Then I think that just incorporating fun in a time that we were all meeting virtually. We are in the business of being together, and we have not been able to be together. So trying to incorporate some things to ensure that we're not losing the "who we are” as we're going through these virtual meetings. So, you know, we did some things. Gosh, a couple of examples, we did a town hall where we all had to wear a wig. I'll tell you that I think if I could vote for who was the absolute worst in a wig, it would be myself. But then also incorporating things like music. You know, our Bishop-McCann song, the Whitney Houston "I Want to Dance with Somebody," was played a lot during that time. So again, I just think that what's important is just making sure that when we are going through a difficult time, making sure that we're continuing to have JOY together.
Right. Knowing that we are the JOY creators. That is our brand. That is who we are. It's important not only to provide that for our clients and their attendees but also internally. I just think we do such a great job of keeping things fun while also doing a fantastic job on our programs, so I totally agree. So now let's discuss what events will look like in the future. What do you believe will be the biggest trends and innovations for 2022?
There's so many of them, but let me give you the top three that we're spending a lot of time talking about. The first one is we're talking a lot about the health and safety of attendees, but also just the concentrated conversations that we are hearing from our clients around the emotional well-being of attendees. Companies are starting to talk about giving people the tools to be happy. I mean, just think about that for a moment. That's something that's a new concept. How can you give attendees the tools to be able to make that happen? And I see Bishop-McCann playing a role in that collaboration with our clients and really thinking about how we can be a conduit of that emotional well-being at events. The second one is just thinking about, "How do we maximize the amount of attendees that can experience a meeting or an event?" And “How do we ensure that more people can participate and engage?” whether it's in the traditional way of live or through video capabilities. Virtual does have a place in the future, not in all cases, but certainly where it makes sense.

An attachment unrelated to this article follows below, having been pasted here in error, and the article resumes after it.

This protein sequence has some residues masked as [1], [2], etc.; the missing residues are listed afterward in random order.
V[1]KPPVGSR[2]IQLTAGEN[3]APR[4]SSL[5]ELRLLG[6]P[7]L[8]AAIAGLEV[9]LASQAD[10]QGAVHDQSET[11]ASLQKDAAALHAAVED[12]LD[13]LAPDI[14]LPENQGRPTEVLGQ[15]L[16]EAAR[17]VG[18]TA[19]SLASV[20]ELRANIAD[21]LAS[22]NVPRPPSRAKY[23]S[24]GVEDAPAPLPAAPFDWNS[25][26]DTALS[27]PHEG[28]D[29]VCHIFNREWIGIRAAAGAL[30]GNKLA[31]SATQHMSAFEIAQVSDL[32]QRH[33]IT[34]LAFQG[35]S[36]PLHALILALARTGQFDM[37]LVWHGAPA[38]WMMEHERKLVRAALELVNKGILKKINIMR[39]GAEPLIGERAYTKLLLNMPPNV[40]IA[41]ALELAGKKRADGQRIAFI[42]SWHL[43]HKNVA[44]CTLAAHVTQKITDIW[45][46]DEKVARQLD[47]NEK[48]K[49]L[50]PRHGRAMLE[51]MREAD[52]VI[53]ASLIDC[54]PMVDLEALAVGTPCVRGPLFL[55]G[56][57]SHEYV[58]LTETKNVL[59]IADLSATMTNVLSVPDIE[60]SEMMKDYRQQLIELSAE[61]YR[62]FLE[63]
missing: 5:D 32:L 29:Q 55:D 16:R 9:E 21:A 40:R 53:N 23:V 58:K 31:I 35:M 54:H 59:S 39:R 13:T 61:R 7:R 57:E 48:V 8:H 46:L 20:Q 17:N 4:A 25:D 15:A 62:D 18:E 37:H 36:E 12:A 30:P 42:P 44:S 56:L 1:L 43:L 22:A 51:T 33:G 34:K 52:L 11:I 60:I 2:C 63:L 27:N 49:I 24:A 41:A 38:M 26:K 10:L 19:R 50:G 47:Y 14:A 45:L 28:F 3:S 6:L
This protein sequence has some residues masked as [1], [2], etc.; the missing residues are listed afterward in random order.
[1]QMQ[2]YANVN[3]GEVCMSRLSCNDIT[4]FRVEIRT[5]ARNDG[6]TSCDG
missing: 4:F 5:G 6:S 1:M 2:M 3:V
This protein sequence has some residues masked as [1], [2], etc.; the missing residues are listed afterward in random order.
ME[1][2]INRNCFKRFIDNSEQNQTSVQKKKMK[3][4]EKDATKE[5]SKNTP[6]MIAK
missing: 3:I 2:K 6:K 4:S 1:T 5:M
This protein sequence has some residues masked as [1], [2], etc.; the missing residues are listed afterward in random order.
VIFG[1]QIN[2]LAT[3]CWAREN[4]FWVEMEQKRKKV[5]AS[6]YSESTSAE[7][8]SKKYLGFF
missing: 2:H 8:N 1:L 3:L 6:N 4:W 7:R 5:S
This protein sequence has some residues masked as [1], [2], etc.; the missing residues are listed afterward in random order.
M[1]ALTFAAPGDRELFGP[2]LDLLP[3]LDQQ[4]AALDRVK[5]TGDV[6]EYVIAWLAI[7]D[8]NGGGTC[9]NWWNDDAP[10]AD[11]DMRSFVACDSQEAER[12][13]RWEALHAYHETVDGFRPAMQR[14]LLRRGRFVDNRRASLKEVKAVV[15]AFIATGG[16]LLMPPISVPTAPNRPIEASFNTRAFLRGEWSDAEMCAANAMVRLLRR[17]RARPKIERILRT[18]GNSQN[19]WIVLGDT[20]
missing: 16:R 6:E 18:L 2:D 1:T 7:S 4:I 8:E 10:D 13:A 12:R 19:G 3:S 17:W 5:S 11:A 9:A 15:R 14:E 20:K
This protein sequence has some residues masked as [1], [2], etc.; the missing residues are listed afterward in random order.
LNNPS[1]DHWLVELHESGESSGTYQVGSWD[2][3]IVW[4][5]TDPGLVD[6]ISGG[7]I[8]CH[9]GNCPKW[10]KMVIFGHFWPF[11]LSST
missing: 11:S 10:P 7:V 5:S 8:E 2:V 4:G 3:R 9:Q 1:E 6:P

I do think that I'm hearing more conversations on how we can leverage technology to be able to maximize those experiences. I think that we are seeing technology explode, and I think that virtual was one of the catalysts. There's been so many staggering stats around technology, but the one that I thought was a "wow" stat was that we are expecting in the next two years, technology will grow by over 1,200%. I mean, just a huge number. The last is the focus around learning and development. There are so many organizations that are getting in front of this. But I think the one that is top of mind (and I do have to say, I might be a bit biased on this because, as you know, I'm on the International Board of MPI) but I have been so incredibly impressed from the MPI Academy and how they are really positioning themselves as an industry thought leader that really is thinking through how we're going to be able to elevate our industry and make a significant impact.
So thinking beyond even 2022, what do you think the overall outlook is for the industry? And are you hopeful that we'll get back to pre-COVID strength?
As you look at January and even into February, there definitely was and is an impact of Omicron. I will tell you that I have incredible confidence for the industry and also for the company. The reason why I'm so confident is what I'm hearing from my peers and from our clients. I just got off a call with one of our clients, and they were talking about their confidence with events coming back around mid-March. Also because of all my colleagues on the MPI board and how they feel. There's so many medical experts that are giving their perspective, but I think what I look at is, "What are the majority of them saying?" And the majority of them are saying that they feel like it will become more like a flu after we get through this current phase. You know, you're already seeing some states that are experiencing this plateau. So all that to say, I believe that we'll see pre-pandemic levels coming back in 2023.
That is so great to hear. Well, it seems to me like there's some really exciting things to come for the meeting and events industry. So thank you again, Rob, for joining me today and providing such great insights, and I can't wait to see what this year has to offer for our industry!
Thanks for tuning in to this episode of The Events Experience. Don't forget to subscribe to our podcast, and create JOY wherever you go!